BLOOMINGTON — Donnette Holliger has been an election judge in Carlock since the 1990s — when voters used punch cards.
“They were so simple,” she said of the cards.
When the ballot style changed to coloring in ovals, it brought more challenges, Holliger said.
“We’d have (voters marking with) ‘Xs,’” she said. “If you don’t do it right, the (ballot tabulation) machine spits it out.”
Now, voters have two options: the paper ballots with ovals or an electronic touch screen. Older voters seem to prefer paper ballots, Holliger said, while the younger voter is more apt to try — and use — the touch screen.
There are other changes at the polls as well.
This week Holliger and some of the other 354 election judges who will be working at the 71 precincts throughout McLean County on March 20 learned how to negotiate the new electronic poll books that will be used this year. Under the system, voters are checked in through a laptop computer rather than paper forms.
The Bloomington Election Commission implemented the system last year.
“It’s much easier, much faster,” said Robin Norris Wilt, assistant election director for the county clerk’s office. “It’s more accurate and prevents voter fraud.”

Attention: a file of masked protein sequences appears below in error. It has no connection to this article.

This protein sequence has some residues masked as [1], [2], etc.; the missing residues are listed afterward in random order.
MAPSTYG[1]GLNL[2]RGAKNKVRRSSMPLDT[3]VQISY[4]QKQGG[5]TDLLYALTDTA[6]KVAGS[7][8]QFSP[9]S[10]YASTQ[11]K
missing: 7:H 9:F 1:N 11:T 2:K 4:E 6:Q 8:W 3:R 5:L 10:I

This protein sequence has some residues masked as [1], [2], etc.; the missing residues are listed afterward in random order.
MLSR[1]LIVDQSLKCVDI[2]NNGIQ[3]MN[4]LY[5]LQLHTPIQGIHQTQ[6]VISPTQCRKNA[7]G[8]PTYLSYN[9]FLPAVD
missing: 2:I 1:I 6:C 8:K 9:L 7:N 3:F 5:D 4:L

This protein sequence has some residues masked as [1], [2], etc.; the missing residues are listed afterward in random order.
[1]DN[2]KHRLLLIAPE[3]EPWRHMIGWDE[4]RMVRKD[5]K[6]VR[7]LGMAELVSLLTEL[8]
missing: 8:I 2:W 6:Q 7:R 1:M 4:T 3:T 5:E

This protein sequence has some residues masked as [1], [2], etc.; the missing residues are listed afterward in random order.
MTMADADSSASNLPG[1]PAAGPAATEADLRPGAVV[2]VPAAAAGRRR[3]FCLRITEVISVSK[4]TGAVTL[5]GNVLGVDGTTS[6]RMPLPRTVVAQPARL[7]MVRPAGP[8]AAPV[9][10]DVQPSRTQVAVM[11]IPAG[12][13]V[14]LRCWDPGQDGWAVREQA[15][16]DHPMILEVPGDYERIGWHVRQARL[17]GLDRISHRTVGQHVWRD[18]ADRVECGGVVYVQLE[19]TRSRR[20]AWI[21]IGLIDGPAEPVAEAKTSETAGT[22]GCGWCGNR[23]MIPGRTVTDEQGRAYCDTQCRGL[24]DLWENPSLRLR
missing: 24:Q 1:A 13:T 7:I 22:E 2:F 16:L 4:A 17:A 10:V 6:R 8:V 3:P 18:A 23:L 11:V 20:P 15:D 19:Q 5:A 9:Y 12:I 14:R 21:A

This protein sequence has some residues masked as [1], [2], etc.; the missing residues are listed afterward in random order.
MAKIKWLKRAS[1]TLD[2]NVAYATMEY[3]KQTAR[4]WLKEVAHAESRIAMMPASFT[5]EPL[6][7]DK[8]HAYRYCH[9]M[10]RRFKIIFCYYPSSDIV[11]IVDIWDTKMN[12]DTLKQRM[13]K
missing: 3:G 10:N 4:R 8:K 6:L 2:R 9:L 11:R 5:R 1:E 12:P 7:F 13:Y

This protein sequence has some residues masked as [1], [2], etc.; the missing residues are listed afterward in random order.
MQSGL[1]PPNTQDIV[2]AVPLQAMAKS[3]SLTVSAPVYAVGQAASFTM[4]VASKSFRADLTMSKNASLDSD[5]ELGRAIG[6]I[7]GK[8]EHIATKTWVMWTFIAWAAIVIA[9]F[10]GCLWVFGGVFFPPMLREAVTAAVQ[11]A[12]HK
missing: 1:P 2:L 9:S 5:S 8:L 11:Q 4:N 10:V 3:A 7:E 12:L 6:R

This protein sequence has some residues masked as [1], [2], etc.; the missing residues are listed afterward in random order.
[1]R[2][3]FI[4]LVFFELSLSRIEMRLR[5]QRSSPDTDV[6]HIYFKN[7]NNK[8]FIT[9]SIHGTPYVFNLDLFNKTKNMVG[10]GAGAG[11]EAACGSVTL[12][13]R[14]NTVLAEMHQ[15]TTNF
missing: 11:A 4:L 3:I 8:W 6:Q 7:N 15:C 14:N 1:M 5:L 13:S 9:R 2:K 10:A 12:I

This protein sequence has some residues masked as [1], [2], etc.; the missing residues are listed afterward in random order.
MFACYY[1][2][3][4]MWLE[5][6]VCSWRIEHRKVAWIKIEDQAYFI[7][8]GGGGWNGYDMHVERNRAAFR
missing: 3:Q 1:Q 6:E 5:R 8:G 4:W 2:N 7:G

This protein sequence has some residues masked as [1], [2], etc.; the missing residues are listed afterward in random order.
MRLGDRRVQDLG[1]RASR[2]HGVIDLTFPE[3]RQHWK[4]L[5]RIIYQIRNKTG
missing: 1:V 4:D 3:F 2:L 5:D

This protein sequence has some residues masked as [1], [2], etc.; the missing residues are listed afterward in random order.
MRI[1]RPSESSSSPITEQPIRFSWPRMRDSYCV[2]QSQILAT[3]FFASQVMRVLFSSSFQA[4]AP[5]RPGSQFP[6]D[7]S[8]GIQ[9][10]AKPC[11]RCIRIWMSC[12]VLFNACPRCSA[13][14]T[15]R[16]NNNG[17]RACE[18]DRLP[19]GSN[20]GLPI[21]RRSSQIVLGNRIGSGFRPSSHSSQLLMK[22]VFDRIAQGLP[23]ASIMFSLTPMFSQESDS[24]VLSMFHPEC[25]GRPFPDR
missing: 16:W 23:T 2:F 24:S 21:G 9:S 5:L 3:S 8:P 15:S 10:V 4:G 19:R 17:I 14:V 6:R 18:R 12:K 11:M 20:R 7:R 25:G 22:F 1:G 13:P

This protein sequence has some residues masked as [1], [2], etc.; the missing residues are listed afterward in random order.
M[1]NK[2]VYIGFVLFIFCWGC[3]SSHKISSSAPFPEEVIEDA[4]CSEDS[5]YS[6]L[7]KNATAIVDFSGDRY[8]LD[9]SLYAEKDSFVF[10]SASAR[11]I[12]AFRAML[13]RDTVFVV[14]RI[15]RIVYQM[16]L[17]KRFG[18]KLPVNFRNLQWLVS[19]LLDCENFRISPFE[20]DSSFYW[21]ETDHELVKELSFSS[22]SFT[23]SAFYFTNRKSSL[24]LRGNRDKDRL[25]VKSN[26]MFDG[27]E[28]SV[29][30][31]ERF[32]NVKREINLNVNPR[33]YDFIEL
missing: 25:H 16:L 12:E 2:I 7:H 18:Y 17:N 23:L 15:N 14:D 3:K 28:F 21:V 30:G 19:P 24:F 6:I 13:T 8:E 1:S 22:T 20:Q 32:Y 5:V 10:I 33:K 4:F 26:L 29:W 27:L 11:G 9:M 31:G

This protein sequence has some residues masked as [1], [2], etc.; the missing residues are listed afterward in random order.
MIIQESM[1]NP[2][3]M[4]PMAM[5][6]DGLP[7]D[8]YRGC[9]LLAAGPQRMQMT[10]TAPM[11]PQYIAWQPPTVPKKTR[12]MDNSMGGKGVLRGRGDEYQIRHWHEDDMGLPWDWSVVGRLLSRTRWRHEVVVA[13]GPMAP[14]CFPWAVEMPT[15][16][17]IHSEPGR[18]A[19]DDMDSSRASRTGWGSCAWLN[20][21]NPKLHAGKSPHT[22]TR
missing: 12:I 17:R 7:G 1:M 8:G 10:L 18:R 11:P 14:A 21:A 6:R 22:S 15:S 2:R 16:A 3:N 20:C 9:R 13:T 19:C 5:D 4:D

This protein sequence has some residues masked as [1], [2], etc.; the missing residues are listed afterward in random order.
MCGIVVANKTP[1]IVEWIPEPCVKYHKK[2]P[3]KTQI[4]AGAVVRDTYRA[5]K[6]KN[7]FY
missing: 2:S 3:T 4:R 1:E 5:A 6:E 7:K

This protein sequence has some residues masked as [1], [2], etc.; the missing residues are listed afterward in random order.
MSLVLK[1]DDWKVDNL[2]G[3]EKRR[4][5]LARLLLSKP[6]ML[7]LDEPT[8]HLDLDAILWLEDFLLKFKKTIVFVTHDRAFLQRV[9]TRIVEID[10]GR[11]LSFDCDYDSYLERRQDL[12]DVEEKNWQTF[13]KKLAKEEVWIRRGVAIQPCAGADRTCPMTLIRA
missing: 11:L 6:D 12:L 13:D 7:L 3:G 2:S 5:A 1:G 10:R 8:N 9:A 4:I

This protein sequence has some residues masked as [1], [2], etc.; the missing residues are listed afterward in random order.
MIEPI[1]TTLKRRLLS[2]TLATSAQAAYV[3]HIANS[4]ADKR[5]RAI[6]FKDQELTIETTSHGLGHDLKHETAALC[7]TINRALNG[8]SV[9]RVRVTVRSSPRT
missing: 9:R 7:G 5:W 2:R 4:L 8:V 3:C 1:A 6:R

Wilt said the computer alerts an election judge if someone who is trying to vote has already cast a ballot at another precinct and won’t let the election judge check the voter in a second time.
County Clerk Kathy Michael said the used laptops were purchased for $18,000. The county used to spend about the same amount each year to provide the paper forms showing information on registered voters.
Holliger doesn’t have a computer at home so learning to work on a laptop was challenging — but not enough to stop her from being an election judge.
“I’ll do check-in when it’s slow so I don’t hold up the line,” she said.
Finding election judges is a big challenge for the BEC and the county clerk’s office.
“We have our core groups,” said BEC Executive Director Paul Shannon. “A couple of years ago, we sent letters to organizations to try to get judges but no one responded. Our primary tool is our judges themselves.”
Election judges have a very long Election Day — starting between 5 and 5:30 a.m. and not ending until 8 p.m. or later. Average pay is $145 for the day. The judges check in voters; verify voters’ signatures; hand out ballots and watch the ballot box.
But their work isn’t finished when the last voter casts a ballot. Before they leave the polls, they have to count the ballots to be sure the total matches the number counted by the ballot box. One Republican judge and one Democratic judge take the ballot box and touch screen back to the Government Center.
“They have to stay until the count is accurate,” Michael said.
The work then shifts to the staff from the BEC, county clerk’s office and information technology department who are responsible for feeding the ballot box memory cards into computers at the Government Center to begin tabulating election results, including those from the electronic touch screens used at McLean County precincts.
The touch screen machine tallies votes but also has a paper tape in lieu of paper ballots for the cross check.